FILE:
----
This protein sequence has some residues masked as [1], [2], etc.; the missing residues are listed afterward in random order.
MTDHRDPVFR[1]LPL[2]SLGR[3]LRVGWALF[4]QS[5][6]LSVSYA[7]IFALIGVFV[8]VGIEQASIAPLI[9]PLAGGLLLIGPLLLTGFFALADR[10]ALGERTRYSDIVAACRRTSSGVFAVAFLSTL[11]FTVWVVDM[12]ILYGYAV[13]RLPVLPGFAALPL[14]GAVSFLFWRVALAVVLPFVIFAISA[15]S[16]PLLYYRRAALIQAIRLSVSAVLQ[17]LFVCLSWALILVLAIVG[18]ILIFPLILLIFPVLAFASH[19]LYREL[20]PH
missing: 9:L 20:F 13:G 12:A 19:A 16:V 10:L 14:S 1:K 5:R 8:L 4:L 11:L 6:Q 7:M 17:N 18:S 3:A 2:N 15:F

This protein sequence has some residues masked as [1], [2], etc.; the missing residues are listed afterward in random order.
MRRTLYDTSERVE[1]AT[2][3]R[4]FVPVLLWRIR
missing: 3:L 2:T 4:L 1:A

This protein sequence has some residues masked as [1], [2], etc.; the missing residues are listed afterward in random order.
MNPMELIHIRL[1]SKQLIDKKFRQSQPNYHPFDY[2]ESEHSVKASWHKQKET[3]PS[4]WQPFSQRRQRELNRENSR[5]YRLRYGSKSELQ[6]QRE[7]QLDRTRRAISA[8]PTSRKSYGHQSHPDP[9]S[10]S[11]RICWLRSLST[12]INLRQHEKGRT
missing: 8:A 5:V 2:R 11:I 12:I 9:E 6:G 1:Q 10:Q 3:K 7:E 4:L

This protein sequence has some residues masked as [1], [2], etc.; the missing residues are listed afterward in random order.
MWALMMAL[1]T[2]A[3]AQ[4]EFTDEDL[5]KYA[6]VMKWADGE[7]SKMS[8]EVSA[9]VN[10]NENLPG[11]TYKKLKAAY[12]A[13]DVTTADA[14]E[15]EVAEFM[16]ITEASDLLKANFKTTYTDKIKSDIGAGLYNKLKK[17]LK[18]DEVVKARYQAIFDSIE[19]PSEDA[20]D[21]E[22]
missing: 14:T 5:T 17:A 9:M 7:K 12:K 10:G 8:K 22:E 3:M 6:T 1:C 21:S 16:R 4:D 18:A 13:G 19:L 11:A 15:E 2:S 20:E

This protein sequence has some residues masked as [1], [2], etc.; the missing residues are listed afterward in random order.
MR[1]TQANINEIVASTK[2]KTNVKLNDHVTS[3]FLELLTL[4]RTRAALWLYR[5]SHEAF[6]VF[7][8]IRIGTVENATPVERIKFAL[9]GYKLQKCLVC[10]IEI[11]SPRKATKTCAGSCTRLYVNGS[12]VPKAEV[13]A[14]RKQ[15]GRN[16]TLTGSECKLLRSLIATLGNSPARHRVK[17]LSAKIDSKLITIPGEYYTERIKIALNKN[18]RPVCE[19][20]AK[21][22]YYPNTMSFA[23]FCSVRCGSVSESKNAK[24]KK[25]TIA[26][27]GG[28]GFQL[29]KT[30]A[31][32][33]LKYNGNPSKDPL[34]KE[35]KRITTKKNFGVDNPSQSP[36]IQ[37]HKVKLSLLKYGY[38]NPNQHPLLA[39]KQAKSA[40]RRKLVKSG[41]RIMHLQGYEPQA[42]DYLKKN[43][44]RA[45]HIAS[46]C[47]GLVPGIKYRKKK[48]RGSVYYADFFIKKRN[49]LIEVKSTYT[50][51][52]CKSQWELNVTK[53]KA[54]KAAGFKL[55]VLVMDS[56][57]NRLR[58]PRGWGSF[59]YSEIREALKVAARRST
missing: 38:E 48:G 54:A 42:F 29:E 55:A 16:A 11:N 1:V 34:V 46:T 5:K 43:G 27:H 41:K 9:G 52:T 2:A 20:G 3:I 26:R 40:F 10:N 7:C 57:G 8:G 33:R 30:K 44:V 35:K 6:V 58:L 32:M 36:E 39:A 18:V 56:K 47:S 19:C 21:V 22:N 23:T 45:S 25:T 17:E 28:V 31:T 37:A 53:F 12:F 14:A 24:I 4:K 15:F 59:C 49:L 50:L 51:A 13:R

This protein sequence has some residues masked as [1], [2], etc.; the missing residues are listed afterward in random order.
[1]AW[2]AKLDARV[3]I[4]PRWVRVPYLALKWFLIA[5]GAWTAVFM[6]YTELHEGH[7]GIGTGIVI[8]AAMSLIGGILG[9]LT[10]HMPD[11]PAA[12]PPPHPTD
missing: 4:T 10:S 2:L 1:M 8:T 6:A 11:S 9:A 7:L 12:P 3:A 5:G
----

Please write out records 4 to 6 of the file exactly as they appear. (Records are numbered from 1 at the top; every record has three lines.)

This protein sequence has some residues masked as [1], [2], etc.; the missing residues are listed afterward in random order.
MWALMMAL[1]T[2]A[3]AQ[4]EFTDEDL[5]KYA[6]VMKWADGE[7]SKMS[8]EVSA[9]VN[10]NENLPG[11]TYKKLKAAY[12]A[13]DVTTADA[14]E[15]EVAEFM[16]ITEASDLLKANFKTTYTDKIKSDIGAGLYNKLKK[17]LK[18]DEVVKARYQAIFDSIE[19]PSEDA[20]D[21]E[22]
missing: 14:T 5:T 17:A 9:M 7:K 12:K 10:G 8:K 22:E 3:M 6:T 1:C 21:S 16:R 4:D 18:A 13:G 19:L 11:A 15:E 2:S 20:E

This protein sequence has some residues masked as [1], [2], etc.; the missing residues are listed afterward in random order.
MR[1]TQANINEIVASTK[2]KTNVKLNDHVTS[3]FLELLTL[4]RTRAALWLYR[5]SHEAF[6]VF[7][8]IRIGTVENATPVERIKFAL[9]GYKLQKCLVC[10]IEI[11]SPRKATKTCAGSCTRLYVNGS[12]VPKAEV[13]A[14]RKQ[15]GRN[16]TLTGSECKLLRSLIATLGNSPARHRVK[17]LSAKIDSKLITIPGEYYTERIKIALNKN[18]RPVCE[19][20]AK[21][22]YYPNTMSFA[23]FCSVRCGSVSESKNAK[24]KK[25]TIA[26][27]GG[28]GFQL[29]KT[30]A[31][32][33]LKYNGNPSKDPL[34]KE[35]KRITTKKNFGVDNPSQSP[36]IQ[37]HKVKLSLLKYGY[38]NPNQHPLLA[39]KQAKSA[40]RRKLVKSG[41]RIMHLQGYEPQA[42]DYLKKN[43][44]RA[45]HIAS[46]C[47]GLVPGIKYRKKK[48]RGSVYYADFFIKKRN[49]LIEVKSTYT[50][51][52]CKSQWELNVTK[53]KA[54]KAAGFKL[55]VLVMDS[56][57]NRLR[58]PRGWGSF[59]YSEIREALKVAARRST
missing: 38:E 48:G 54:A 42:F 29:E 55:A 16:A 11:N 1:V 34:V 46:T 5:K 43:G 27:H 41:K 9:G 52:T 2:A 20:G 3:I 26:R 40:F 10:N 7:C 57:G 8:G 33:R 30:K 44:V 35:K 6:V 58:L 32:M 36:E 39:A 18:V 56:K 47:S 19:C 21:V 22:N 23:T 45:S 25:T 17:E 28:V 31:T 37:A 53:F 12:F 14:A 24:I 4:K 15:F 59:C 49:L 50:L 51:A 13:R

This protein sequence has some residues masked as [1], [2], etc.; the missing residues are listed afterward in random order.
[1]AW[2]AKLDARV[3]I[4]PRWVRVPYLALKWFLIA[5]GAWTAVFM[6]YTELHEGH[7]GIGTGIVI[8]AAMSLIGGILG[9]LT[10]HMPD[11]PAA[12]PPPHPTD
missing: 4:T 10:S 2:L 1:M 8:T 6:A 11:S 9:A 7:L 12:P 3:A 5:G